As a current Virginia Tech student and as an individual who lost friends on 4/16, I can understand the wishes of some to arm themselves on campus. However, I tend to disagree with this notion and believe the call to arm students is simply a knee-jerk reaction. Mental health loopholes that allow for the mentally unstable to purchase firearms, and the appropriate school and police actions to incidents of violence - are the real issues. These issues should be addressed as a direct result of the VT massacre and not whether arming students would have changed 4/16.
M McMurray, Virginia Tech, Blacksburg, VA
I work at Virginia Tech. I was there that fateful day. I carry a concealed weapon contrary to VT's policy. I do this so I can defend myself. On 4/16, I holed up in an office with my girlfriend with the knowledge and intent to defend myself and my loved one. I refuse to be a lost lamb to slaughter looking to others for my protection.
I think guns in schools are a bad idea, it's a closed environment where violence can/should be controlled. As for no guns at all I cannot agree with it. As an ex-pat who was anti-gun, I've had to brandish a weapon once during the looting at Katrina. It's funny how a gun can actually make a person think soberly once they know their crimes may have instant repercussions.
Dilip, Houston (Ex-pat)
When will the BBC stop presenting its biased view of the US? Asking a dozen people leading questions and then assuming all of America agrees is nonsense. Only on-duty law officers, or the honor guard at a military wedding or funeral, ever bring weapons into a church in the real world, which your reporters don't seem to inhabit!
Kathleen, Bronx, NY, US
Being from Texas this story gives me one more thing to be ashamed of, our paranoia and our leader. I fully agree that we as Americans have bought into the old west attitude that all can be made right with a gun. Our leaders have taken the same a attitude with the world. I'm truly embarrassed.
Mike Latta, Alpine
If someone burgles your house with a firearm, let them take whatever possessions they want. Please keep this in perspective.
We need to do a better job of protecting society from the monsters that do these things, not provide more guns. There have been several ugly murders around here over the last few years and each time the attacker had a long record. Actually I can't remember reading about a situation like the ones mentioned where the attacker wasn't known to the police. We need to fix the root cause of the problem.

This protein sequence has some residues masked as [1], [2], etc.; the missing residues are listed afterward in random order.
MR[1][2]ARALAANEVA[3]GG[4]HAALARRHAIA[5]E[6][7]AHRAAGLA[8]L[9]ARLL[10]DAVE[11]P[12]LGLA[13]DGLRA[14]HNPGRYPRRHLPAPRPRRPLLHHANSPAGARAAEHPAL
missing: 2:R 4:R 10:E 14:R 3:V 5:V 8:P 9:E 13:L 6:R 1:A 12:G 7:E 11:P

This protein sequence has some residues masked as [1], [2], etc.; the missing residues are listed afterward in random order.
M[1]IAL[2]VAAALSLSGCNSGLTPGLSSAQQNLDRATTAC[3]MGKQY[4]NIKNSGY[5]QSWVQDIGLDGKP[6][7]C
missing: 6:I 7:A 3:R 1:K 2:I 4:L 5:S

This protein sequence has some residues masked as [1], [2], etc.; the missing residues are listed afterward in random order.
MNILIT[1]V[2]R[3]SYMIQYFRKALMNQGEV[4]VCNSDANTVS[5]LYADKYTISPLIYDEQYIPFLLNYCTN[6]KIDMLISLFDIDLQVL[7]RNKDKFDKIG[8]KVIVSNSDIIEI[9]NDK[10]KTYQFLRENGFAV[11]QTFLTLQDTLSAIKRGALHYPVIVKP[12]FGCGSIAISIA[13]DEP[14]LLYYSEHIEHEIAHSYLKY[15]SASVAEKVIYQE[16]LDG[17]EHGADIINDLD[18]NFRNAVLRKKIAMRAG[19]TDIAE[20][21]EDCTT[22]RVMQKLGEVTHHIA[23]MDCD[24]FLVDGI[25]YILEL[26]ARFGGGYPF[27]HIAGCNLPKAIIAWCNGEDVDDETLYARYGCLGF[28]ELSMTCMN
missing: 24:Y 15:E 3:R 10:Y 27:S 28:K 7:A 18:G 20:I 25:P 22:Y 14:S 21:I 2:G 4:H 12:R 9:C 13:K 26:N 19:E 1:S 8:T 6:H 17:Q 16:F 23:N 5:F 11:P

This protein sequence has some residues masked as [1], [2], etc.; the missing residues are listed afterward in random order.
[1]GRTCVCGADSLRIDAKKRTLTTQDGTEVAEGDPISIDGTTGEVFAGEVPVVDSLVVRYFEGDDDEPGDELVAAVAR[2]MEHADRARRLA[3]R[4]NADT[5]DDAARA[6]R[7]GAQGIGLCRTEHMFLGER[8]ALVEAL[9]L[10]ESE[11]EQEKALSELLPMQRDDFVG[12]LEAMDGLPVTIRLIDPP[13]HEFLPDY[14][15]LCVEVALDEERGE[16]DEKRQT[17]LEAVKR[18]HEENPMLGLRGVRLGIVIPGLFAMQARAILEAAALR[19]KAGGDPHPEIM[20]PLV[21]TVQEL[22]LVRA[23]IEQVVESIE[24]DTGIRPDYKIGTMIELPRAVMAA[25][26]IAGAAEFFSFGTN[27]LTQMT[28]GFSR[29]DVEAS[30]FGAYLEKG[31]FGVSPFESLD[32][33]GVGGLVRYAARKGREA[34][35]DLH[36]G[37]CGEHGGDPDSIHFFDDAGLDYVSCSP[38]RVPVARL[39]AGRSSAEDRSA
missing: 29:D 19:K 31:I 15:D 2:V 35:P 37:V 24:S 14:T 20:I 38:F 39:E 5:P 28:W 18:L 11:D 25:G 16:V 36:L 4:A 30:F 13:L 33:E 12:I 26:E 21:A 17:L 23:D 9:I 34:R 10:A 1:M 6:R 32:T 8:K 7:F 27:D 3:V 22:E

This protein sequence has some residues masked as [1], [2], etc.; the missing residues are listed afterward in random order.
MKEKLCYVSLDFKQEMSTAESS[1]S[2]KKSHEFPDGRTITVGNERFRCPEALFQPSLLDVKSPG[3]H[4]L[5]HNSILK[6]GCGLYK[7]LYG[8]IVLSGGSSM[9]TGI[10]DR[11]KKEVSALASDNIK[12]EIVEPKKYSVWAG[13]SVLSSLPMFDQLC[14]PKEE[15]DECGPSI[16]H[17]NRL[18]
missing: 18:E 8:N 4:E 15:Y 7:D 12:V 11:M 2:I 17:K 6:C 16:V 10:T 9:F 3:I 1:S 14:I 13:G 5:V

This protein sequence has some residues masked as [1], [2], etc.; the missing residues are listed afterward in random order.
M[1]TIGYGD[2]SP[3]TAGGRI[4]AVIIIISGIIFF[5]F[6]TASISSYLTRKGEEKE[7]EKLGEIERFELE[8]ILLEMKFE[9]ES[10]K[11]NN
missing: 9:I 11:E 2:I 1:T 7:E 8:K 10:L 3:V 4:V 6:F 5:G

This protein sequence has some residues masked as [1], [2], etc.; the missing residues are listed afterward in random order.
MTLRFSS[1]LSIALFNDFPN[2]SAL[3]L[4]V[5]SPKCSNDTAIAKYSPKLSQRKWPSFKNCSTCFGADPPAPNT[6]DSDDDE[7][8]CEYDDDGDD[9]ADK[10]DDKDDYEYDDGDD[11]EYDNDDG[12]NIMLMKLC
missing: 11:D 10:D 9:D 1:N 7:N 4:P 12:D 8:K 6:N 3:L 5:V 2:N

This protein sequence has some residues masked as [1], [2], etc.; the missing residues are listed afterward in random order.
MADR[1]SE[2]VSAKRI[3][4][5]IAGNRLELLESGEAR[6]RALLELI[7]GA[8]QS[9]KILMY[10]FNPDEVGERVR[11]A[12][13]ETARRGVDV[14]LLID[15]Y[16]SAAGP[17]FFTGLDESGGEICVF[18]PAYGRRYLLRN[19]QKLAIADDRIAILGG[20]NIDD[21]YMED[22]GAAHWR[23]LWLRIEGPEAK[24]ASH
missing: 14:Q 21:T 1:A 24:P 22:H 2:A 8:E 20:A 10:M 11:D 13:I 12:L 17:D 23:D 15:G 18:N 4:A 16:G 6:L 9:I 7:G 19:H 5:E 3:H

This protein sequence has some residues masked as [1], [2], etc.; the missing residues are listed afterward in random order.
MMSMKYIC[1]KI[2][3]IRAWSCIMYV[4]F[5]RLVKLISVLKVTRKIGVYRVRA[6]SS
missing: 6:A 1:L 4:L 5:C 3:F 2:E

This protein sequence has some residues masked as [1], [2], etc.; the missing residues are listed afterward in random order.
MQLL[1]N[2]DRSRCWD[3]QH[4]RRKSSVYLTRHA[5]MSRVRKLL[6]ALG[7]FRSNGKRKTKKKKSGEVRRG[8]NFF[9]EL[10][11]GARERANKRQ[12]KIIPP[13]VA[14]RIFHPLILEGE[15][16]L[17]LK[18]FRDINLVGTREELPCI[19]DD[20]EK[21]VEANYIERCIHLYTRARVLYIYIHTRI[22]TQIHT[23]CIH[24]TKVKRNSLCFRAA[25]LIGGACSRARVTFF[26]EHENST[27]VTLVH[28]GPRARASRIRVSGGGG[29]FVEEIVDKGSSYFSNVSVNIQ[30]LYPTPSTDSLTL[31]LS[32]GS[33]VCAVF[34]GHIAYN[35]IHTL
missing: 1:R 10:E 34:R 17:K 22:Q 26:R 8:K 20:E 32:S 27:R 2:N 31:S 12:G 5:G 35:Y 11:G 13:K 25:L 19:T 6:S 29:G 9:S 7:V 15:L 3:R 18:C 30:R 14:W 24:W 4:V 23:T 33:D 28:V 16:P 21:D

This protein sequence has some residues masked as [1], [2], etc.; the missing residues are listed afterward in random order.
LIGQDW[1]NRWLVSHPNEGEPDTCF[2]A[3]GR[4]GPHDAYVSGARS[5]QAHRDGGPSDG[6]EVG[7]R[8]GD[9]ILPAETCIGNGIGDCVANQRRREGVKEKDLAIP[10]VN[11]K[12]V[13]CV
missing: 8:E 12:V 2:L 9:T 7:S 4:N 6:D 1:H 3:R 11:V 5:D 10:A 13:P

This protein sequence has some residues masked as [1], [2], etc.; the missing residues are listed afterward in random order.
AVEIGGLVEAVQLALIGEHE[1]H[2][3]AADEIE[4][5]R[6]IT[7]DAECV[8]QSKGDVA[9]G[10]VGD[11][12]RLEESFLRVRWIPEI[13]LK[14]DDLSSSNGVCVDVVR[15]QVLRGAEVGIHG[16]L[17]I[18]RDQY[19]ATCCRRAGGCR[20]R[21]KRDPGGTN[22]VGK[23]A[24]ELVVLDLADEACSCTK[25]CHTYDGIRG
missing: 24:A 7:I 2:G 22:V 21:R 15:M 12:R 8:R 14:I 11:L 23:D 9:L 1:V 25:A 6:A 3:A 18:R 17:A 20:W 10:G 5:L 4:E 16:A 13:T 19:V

I live a city full of gun violence. Thankfully, it's mostly confined to the illegal drug trade. Average Americans who think concealed weapons are a real answer are sadly delusional.
Mike, Baltimore, US
Several years ago I was fortunate enough to prevent a home invasion because I had a hunting firearm available, that experience changed my life. I never thought I would experience anything like that but now I legally carry a firearm for self-defence. I don't like to but have realized it is better to have it and not need it than need it and not have it.
Joe Chlebowski, Traverse City, Michigan
I lived in the US (Texas) for a while. I remember it being common to see stories in the news about the latest accidental shooting. I would hear gunshots at night. I have been all over the world including even unstable areas in Africa, and I have never been so afraid for my life on a day-to-day basis as when I lived in the US. I am thankful every day that I made the decision to get out of the US. It is a country and society built on fear, and the article here really demonstrates that. I really wish that more Americans could get out of the US and see the world and learn that guns don't solve problems, they only create them.
Drew, Hamburg, Germany
This family has been gun bearing for 12 generations and killed no one thus far. It was always tradition for young men to keep their guns and fishing poles by the door and also park them at the door at school (and church). Today our county law officers have advised that in our present drug culture we must be prepared to defend ourselves - given the 911 response time. Other nationals have not our American experience and thus must do their own things.
Miriam Cady, Wellsboro, Pa